Effect of CPAP on respiratory effort and dyspnea during exercise in severe COPD

B. J. Petrof, E. Calderini, S. B. Gottfried

Research output: Contribution to journalArticle

Abstract

Recent work has demonstrated the ability of continuous positive airway pressure (CPAP) to relieve dyspnea during exercise in patients with severe chronic obstructive pulmonary disease (COPD). The present study examined the effects of CPAP (7.5-10 cmH2O) on the pattern of respiratory muscle activation and its relationship to dyspnea during constant work load submaximal bicycle exercise [20 ± 4.8 (SE) W] in eight COPD patients (forced expiratory volume in 1 s = 25 ± 3% predicted). Tidal volume, respiratory rate, minute ventilation, and end-expiratory lung volume increased with exercise as expected.There was no change in breathing pattern, end-expiratory lung volume, or pulmonary compliance and resistance with the addition of CPAP. CPAP reduced inspiratory muscle effort, as indicated by the pressure-time integral of transdiaphragmatic (∫Pdi·dt) and esophageal pressure (∫Pes·dt, P <0.01 and P <0.05, respectively). In contrast, the pressure-time integral of gastric pressure (∫Pga·dt), used as an index of abdominal muscle recruitment during expiration, increased (P <0.01). Dyspnea improved with CPAP in five of the eight patients. The amelioration of dyspnea was directly related to reductions in ∫Pes·dt (P <0.001) but inversely related to increases in ∫Pga·dt (P <0.01). In conclusion, CPAP reduces inspiratory muscle effort during exercise in COPD patients. However, the expected improvement in dyspnea is not seen in all patients and may be explained by more marked increases in expiratory muscle effort in some individuals.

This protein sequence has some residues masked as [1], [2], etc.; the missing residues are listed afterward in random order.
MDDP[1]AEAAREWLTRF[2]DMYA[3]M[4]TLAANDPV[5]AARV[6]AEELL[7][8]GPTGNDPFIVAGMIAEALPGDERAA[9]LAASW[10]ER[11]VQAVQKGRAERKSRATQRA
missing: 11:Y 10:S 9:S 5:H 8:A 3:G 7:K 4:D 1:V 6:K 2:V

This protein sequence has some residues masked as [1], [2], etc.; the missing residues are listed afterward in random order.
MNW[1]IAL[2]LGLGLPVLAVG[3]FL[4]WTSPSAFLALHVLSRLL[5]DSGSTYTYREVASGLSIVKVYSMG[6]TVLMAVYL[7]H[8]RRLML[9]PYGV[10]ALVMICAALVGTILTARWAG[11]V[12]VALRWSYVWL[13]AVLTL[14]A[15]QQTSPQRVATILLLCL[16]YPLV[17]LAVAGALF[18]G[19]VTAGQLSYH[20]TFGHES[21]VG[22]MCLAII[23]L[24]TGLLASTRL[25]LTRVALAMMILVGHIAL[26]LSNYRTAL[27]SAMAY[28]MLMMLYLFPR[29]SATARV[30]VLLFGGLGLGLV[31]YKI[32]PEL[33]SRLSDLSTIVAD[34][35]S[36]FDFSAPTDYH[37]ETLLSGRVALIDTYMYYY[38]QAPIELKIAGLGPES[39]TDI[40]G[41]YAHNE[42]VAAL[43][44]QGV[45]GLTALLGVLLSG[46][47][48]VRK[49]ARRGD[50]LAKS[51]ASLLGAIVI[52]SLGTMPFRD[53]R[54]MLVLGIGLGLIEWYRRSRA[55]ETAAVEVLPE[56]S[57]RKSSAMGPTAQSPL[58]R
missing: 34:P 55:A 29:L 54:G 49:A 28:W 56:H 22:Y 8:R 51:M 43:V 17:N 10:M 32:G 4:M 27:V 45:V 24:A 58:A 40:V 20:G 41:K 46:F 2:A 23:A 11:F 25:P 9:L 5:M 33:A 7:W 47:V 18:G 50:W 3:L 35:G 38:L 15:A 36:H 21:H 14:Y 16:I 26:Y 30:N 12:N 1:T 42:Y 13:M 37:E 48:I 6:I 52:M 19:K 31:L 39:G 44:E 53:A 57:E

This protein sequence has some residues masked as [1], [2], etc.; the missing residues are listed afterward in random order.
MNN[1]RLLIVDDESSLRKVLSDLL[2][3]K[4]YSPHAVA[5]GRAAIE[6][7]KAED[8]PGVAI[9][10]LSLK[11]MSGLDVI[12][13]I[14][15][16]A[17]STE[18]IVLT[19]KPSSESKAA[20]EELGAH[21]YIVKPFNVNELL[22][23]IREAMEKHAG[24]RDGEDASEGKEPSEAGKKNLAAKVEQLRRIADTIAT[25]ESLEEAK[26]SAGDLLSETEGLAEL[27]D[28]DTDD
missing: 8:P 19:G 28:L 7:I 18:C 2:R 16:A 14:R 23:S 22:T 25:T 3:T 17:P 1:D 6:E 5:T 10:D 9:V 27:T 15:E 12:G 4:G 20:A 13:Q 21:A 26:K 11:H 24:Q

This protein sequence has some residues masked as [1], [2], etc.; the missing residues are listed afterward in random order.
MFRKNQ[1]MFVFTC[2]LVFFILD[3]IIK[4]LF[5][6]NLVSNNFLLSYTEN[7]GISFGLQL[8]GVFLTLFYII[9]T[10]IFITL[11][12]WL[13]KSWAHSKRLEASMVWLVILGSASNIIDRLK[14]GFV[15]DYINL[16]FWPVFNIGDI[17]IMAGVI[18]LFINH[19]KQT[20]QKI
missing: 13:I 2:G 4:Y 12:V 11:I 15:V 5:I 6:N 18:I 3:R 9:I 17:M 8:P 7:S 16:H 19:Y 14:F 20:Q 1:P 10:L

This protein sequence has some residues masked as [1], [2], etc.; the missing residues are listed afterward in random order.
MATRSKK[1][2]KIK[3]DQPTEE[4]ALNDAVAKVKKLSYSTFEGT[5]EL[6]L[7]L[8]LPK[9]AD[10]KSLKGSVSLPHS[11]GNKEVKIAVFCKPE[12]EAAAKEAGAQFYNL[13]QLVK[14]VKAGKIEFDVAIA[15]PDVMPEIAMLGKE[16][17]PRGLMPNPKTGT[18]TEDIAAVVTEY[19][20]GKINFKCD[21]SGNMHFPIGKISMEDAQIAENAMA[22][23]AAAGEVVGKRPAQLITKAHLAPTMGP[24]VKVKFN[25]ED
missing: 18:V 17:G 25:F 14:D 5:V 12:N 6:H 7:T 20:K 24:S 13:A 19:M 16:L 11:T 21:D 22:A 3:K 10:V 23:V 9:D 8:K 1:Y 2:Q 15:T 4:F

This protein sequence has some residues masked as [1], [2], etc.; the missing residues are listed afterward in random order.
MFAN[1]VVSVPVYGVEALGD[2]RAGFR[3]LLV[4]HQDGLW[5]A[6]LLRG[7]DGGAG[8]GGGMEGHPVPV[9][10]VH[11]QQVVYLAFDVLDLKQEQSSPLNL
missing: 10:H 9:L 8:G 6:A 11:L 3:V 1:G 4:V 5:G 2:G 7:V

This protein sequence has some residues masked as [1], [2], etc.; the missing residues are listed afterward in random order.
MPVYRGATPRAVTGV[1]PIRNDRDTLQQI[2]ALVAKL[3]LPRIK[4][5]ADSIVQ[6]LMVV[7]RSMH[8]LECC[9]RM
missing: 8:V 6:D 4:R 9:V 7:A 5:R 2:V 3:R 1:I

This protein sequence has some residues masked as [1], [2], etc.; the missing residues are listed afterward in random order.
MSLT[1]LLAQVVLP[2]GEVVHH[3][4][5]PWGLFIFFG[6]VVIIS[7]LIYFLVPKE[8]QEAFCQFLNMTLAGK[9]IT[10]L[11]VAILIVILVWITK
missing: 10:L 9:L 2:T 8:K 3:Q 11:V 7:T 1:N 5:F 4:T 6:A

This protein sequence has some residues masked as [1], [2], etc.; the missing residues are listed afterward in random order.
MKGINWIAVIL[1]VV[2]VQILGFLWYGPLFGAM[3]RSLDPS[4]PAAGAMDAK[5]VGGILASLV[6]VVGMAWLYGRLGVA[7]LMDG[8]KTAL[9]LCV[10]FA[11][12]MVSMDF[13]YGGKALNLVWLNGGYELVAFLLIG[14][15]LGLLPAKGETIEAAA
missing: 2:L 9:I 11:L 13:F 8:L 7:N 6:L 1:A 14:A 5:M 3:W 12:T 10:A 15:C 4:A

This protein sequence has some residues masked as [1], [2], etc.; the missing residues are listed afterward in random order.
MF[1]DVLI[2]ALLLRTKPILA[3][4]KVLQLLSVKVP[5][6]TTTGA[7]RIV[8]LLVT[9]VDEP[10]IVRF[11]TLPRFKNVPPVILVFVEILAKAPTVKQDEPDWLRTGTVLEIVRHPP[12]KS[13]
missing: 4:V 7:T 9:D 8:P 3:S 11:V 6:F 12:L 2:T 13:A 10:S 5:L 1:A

Original languageEnglish
Pages (from-to)179-188
Number of pages10
JournalJournal of Applied Physiology
Volume69
Issue number1
Publication statusPublished - 1990

Keywords

  • Dynamic hyperinflation
  • Expiratory flow limitation
  • Expiratory muscle recruitment
  • Inspiratory threshold load
  • Intrinsic positive end-expiratory pressure
  • Respiratory muscle fatigue

ASJC Scopus subject areas

  • Endocrinology
  • Physiology
  • Orthopedics and Sports Medicine
  • Physical Therapy, Sports Therapy and Rehabilitation

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